by Charity Hamilton.
It began with Eve and it is still dangerous and visceral and real today. It began with Eve and it is still silencing and diminishing today.
It began with Eve and it is violence, specifically gender-based violence.
If you don’t think that Eve was a victim of gender-based violence think for a moment about the kind of woman she has been mythologized into and the kind of violence that such mythologizing inflicts upon the human soul. Violence isn’t limited to a physical action but rather there are violences inflicted upon our souls, psyches and bodies every minute of every day; gender is often a key stimulus for such violence. Every discriminatory word uttered is an act of violence. Every hushing up of the truth is an act of violence. Every misuse of scripture to justify a lack of equability is an act of violence. Every patronization is an act of violence. Every lingering look at our bodies is an act of violence. Every attempt at power-over is an act of violence.
Some weeks ago a woman called Sarah Everard walked home. It was neither a provocative act nor a reckless act she simply walked home. Sarah Everard did everything that each and every woman has been conditioned to do, she did the ‘right’ things. She wore brightly coloured clothing – visible, she wore trainers – able to move quickly, she spoke to her partner on the phone – contact. Despite doing all the things we are ‘told’ to do, Sarah Everard was not safe: she was kidnapped and murdered.
The days that followed Sarah’s murder were particularly hard for me, my social media was full of an outpouring of grief, anger, shock and experiences from thousands of women. The fact that the alleged perpetrator was a serving police officer added to the vocalization of thousands of sites of deep-seated embodied pain and I didn’t know if I could respond adequately. Whilst equally full of grief and anger, there was no shock for me. Men have been perpetrating unimaginable violence against women since Eve and the very people we should be able to trust are often complicit in such violence.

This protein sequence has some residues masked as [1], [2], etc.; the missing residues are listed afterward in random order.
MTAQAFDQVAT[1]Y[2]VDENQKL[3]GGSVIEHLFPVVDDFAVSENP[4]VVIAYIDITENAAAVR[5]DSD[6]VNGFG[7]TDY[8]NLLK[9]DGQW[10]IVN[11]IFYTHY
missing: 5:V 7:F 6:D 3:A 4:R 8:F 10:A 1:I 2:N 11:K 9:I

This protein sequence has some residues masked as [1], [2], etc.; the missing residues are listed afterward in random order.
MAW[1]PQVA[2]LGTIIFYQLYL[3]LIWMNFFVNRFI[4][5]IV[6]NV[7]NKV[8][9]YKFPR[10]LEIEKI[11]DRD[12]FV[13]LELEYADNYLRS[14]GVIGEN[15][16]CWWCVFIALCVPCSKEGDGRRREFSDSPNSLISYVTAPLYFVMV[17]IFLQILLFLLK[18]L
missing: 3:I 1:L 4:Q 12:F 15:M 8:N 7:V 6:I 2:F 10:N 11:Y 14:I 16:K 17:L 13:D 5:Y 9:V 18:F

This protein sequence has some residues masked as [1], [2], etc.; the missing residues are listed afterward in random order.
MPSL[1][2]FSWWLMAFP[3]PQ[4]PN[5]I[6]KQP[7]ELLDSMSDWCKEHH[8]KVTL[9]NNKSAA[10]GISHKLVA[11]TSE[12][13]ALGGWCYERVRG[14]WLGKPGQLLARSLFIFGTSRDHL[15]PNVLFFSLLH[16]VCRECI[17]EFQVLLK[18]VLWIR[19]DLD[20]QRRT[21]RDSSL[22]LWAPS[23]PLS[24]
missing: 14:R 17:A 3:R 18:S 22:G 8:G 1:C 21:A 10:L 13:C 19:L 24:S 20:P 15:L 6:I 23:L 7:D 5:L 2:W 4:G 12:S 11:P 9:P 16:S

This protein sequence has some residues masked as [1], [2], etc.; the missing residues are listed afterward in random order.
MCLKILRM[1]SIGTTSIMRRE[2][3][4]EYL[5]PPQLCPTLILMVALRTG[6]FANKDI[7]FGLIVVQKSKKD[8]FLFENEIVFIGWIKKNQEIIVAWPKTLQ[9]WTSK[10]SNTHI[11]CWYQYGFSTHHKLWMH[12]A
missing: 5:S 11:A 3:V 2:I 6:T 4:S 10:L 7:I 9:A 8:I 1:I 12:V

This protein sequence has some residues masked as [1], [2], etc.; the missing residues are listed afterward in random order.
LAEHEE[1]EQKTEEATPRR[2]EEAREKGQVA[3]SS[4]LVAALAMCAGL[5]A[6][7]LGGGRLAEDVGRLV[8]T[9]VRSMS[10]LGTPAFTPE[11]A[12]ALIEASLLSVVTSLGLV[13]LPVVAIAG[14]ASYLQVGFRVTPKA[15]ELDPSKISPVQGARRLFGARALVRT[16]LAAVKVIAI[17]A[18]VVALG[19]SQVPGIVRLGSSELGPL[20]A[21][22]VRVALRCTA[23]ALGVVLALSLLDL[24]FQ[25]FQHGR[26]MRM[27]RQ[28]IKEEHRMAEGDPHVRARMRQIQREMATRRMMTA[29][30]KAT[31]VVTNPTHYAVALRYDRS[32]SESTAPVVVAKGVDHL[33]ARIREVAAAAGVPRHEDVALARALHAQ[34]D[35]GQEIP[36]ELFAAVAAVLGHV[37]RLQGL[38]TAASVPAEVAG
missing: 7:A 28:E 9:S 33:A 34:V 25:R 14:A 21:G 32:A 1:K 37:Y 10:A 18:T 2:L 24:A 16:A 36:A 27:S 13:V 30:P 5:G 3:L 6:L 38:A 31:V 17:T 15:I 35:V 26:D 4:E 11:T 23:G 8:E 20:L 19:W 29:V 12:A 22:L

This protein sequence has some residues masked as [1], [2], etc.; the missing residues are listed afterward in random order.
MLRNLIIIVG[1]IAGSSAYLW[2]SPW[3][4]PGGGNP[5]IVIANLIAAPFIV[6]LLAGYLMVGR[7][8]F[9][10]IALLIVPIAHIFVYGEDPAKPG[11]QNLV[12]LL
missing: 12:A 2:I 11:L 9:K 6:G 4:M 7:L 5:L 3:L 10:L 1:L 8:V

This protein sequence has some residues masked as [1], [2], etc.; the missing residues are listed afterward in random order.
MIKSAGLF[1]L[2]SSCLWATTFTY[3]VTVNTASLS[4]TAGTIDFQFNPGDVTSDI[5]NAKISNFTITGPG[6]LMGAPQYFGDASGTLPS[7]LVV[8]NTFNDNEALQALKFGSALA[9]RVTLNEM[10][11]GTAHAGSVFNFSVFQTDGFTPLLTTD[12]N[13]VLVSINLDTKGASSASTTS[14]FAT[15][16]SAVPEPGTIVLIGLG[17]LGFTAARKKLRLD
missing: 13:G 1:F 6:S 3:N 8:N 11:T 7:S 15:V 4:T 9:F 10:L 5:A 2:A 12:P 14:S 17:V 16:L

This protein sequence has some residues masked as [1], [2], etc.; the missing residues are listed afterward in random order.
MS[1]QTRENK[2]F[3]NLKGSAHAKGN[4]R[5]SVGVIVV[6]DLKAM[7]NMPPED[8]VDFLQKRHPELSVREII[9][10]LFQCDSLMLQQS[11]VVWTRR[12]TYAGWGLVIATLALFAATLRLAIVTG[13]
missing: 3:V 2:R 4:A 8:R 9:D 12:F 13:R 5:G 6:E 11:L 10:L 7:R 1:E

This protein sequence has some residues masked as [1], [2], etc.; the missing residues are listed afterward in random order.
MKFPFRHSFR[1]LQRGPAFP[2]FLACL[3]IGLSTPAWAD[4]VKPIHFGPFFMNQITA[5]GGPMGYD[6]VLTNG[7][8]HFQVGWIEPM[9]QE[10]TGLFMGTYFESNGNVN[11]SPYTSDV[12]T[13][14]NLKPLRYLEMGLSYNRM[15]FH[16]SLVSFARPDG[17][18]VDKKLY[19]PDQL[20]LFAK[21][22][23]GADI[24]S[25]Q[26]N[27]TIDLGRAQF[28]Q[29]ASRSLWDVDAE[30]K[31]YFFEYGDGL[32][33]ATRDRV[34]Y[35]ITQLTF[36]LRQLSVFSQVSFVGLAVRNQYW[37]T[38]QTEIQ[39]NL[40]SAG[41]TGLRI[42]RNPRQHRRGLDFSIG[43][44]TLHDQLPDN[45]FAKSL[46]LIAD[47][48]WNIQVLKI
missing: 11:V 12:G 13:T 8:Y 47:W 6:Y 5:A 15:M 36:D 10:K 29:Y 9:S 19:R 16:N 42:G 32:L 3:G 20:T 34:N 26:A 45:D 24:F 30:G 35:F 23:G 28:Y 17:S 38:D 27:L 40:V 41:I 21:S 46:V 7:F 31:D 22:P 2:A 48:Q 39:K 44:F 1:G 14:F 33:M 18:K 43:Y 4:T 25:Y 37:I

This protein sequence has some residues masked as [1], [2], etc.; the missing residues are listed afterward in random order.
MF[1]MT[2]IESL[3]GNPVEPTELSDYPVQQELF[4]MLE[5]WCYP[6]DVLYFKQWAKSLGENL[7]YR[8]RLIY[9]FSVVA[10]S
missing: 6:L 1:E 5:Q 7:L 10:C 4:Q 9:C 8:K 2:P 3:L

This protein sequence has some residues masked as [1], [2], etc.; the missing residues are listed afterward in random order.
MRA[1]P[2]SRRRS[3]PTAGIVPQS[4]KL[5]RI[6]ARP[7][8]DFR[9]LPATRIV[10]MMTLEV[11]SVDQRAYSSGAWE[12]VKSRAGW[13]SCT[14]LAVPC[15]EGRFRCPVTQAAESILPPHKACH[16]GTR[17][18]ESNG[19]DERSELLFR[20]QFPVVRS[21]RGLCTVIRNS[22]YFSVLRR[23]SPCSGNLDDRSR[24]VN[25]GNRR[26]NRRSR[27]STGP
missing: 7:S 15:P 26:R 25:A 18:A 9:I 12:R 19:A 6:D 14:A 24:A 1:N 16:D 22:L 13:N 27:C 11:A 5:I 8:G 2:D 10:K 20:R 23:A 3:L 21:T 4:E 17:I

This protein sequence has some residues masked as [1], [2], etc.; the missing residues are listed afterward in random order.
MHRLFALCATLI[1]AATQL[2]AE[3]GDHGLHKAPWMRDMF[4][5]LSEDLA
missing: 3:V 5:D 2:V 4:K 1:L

I love Methodism to its bones; it is my weird, dysfunctional, beautiful family but it is also a family that is laced with and in many ways grounded in a deep form of violence[i]. It is the violence of a male church steward at a female probationer’s welcome service using sexualized language in his words of welcome and the apology from the female chair who was too afraid to call it out. It is the violence of male colleagues telling her she is “too much” borne out of their own inadequacies. It is the violence of a senior male leader inhibiting her flourishing in the life of the Church because of her gendered experiences. It is the violence of a hundred angry men raising their voices in church councils. It is the violence of power-over and control. In parts of the life of our Church that violence is displayed as a coercive control of women, LGBTQI+ people, black and ethnic minority people, disabled, chronically ill and neurodiverse people; coercive control practiced under the banners of paternalism, well-being and good order. I love Methodism to its bones but those bones are imbued with violence.
It began with Eve but it moves on to Tamar and Bathsheba and Hagar and the Levite’s concubine and Mary Magdalene and on to Nicole Smallman and Bibaa Henry and Sarah Everard and on and on and it seemingly never ends. However, amongst the anger, grief and shock is a place for communal shame, a place for real embodied repentance. Repentance, redemption and resurrection are intimately linked in the Divine narrative, the thread that holds them together is love. Love is not an easy task; love is a radical, painful, confronting inhabitation of the embodied journey toward the kingdom of justice and joy, a setting right of all that is wrong, a breathing of life into all that has become death.
I, like many women, have been walking with keys grasped between my fingers for 25 years whilst simultaneously reaching for the keys of the Kingdom. Keys that would see justice for the oppressed, fill the bellies of the hungry, bind up the broken hearted. Those same keys are in between our fingers and I pray that one day it will be safe enough to let our grasp relax.
[i] Such violence is sometimes referred to as the patriarchy.